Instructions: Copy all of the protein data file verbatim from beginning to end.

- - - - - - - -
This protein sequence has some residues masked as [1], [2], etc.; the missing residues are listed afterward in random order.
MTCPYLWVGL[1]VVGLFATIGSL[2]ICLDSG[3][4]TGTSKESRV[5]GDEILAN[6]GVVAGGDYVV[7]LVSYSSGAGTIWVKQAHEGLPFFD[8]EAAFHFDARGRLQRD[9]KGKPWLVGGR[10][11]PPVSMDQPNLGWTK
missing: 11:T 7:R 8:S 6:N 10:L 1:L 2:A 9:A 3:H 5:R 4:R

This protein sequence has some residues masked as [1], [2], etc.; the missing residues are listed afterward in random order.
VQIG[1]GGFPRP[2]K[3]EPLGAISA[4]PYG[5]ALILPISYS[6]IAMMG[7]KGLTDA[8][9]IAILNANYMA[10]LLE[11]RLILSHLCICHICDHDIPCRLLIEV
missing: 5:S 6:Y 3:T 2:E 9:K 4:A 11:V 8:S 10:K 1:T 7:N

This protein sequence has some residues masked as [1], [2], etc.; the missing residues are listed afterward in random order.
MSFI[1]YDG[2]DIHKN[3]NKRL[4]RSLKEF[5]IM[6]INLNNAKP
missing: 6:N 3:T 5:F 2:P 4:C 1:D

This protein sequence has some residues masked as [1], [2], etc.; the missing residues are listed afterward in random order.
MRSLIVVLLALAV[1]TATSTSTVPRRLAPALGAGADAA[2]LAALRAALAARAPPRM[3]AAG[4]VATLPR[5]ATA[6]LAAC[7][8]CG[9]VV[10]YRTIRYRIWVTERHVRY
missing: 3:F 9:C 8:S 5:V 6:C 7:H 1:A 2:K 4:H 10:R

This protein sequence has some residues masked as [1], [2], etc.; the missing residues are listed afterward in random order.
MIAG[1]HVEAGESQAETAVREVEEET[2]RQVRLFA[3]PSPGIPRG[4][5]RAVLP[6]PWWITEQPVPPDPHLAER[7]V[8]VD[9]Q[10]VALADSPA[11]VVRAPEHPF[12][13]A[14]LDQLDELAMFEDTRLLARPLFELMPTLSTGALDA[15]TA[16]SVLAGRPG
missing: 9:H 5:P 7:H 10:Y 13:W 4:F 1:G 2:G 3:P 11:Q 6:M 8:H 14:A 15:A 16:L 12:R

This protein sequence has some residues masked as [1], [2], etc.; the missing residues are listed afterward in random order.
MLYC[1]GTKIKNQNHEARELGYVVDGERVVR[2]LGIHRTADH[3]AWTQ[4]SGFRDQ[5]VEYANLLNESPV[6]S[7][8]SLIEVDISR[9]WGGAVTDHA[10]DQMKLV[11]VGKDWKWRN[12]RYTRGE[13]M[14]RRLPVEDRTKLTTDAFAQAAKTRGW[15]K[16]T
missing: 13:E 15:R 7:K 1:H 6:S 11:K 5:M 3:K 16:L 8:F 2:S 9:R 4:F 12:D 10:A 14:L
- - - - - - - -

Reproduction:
This protein sequence has some residues masked as [1], [2], etc.; the missing residues are listed afterward in random order.
MTCPYLWVGL[1]VVGLFATIGSL[2]ICLDSG[3][4]TGTSKESRV[5]GDEILAN[6]GVVAGGDYVV[7]LVSYSSGAGTIWVKQAHEGLPFFD[8]EAAFHFDARGRLQRD[9]KGKPWLVGGR[10][11]PPVSMDQPNLGWTK
missing: 11:T 7:R 8:S 6:N 10:L 1:L 2:A 9:A 3:H 5:R 4:R

This protein sequence has some residues masked as [1], [2], etc.; the missing residues are listed afterward in random order.
VQIG[1]GGFPRP[2]K[3]EPLGAISA[4]PYG[5]ALILPISYS[6]IAMMG[7]KGLTDA[8][9]IAILNANYMA[10]LLE[11]RLILSHLCICHICDHDIPCRLLIEV
missing: 5:S 6:Y 3:T 2:E 9:K 4:A 11:V 8:S 10:K 1:T 7:N

This protein sequence has some residues masked as [1], [2], etc.; the missing residues are listed afterward in random order.
MSFI[1]YDG[2]DIHKN[3]NKRL[4]RSLKEF[5]IM[6]INLNNAKP
missing: 6:N 3:T 5:F 2:P 4:C 1:D

This protein sequence has some residues masked as [1], [2], etc.; the missing residues are listed afterward in random order.
MRSLIVVLLALAV[1]TATSTSTVPRRLAPALGAGADAA[2]LAALRAALAARAPPRM[3]AAG[4]VATLPR[5]ATA[6]LAAC[7][8]CG[9]VV[10]YRTIRYRIWVTERHVRY
missing: 3:F 9:C 8:S 5:V 6:C 7:H 1:A 2:K 4:H 10:R

This protein sequence has some residues masked as [1], [2], etc.; the missing residues are listed afterward in random order.
MIAG[1]HVEAGESQAETAVREVEEET[2]RQVRLFA[3]PSPGIPRG[4][5]RAVLP[6]PWWITEQPVPPDPHLAER[7]V[8]VD[9]Q[10]VALADSPA[11]VVRAPEHPF[12][13]A[14]LDQLDELAMFEDTRLLARPLFELMPTLSTGALDA[15]TA[16]SVLAGRPG
missing: 9:H 5:P 7:H 10:Y 13:W 4:F 1:G 2:G 3:P 11:Q 6:M 8:H 14:A 15:A 16:L 12:R

This protein sequence has some residues masked as [1], [2], etc.; the missing residues are listed afterward in random order.
MLYC[1]GTKIKNQNHEARELGYVVDGERVVR[2]LGIHRTADH[3]AWTQ[4]SGFRDQ[5]VEYANLLNESPV[6]S[7][8]SLIEVDISR[9]WGGAVTDHA[10]DQMKLV[11]VGKDWKWRN[12]RYTRGE[13]M[14]RRLPVEDRTKLTTDAFAQAAKTRGW[15]K[16]T
missing: 13:E 15:R 7:K 1:H 6:S 11:K 5:M 3:K 16:L 8:F 2:S 9:R 4:F 12:D 10:A 14:L